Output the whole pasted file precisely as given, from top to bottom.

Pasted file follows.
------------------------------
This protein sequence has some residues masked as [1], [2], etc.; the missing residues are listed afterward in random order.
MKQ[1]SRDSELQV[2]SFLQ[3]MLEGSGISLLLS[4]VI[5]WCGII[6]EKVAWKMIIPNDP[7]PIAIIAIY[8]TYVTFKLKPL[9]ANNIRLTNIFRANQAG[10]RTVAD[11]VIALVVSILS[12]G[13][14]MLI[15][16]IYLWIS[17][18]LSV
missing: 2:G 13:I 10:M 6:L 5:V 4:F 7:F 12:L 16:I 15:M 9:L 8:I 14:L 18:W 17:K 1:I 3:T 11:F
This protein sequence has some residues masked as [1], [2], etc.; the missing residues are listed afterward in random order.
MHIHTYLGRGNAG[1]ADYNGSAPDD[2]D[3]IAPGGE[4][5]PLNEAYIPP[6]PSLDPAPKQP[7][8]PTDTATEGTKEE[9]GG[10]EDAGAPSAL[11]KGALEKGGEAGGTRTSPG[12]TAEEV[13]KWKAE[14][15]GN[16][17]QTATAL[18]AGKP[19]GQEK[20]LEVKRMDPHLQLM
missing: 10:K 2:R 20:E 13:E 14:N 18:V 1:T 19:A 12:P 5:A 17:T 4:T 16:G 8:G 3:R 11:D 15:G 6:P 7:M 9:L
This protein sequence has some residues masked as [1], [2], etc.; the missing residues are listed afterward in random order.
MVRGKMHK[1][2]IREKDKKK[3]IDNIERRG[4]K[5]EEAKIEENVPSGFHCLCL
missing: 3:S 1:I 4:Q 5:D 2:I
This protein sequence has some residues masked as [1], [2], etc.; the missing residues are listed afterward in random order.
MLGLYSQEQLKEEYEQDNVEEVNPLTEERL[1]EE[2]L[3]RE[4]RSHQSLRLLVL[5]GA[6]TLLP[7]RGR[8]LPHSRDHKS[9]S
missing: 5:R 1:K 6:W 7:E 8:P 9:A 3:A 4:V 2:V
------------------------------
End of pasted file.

This protein sequence has some residues masked as [1], [2], etc.; the missing residues are listed afterward in random order.
MKQ[1]SRDSELQV[2]SFLQ[3]MLEGSGISLLLS[4]VI[5]WCGII[6]EKVAWKMIIPNDP[7]PIAIIAIY[8]TYVTFKLKPL[9]ANNIRLTNIFRANQAG[10]RTVAD[11]VIALVVSILS[12]G[13][14]MLI[15][16]IYLWIS[17][18]LSV
missing: 2:G 13:I 10:M 6:L 5:V 4:F 7:F 12:L 16:I 15:M 9:L 8:I 14:L 18:W 17:K 1:I 3:T 11:F
This protein sequence has some residues masked as [1], [2], etc.; the missing residues are listed afterward in random order.
MHIHTYLGRGNAG[1]ADYNGSAPDD[2]D[3]IAPGGE[4][5]PLNEAYIPP[6]PSLDPAPKQP[7][8]PTDTATEGTKEE[9]GG[10]EDAGAPSAL[11]KGALEKGGEAGGTRTSPG[12]TAEEV[13]KWKAE[14][15]GN[16][17]QTATAL[18]AGKP[19]GQEK[20]LEVKRMDPHLQLM
missing: 10:K 2:R 20:E 13:E 14:N 18:V 1:T 19:A 12:P 5:A 17:T 4:T 16:G 8:G 3:R 11:D 15:G 6:P 7:M 9:L
This protein sequence has some residues masked as [1], [2], etc.; the missing residues are listed afterward in random order.
MVRGKMHK[1][2]IREKDKKK[3]IDNIERRG[4]K[5]EEAKIEENVPSGFHCLCL
missing: 3:S 1:I 4:Q 5:D 2:I
This protein sequence has some residues masked as [1], [2], etc.; the missing residues are listed afterward in random order.
MLGLYSQEQLKEEYEQDNVEEVNPLTEERL[1]EE[2]L[3]RE[4]RSHQSLRLLVL[5]GA[6]TLLP[7]RGR[8]LPHSRDHKS[9]S
missing: 5:R 1:K 6:W 7:E 8:P 9:A 3:A 4:V 2:V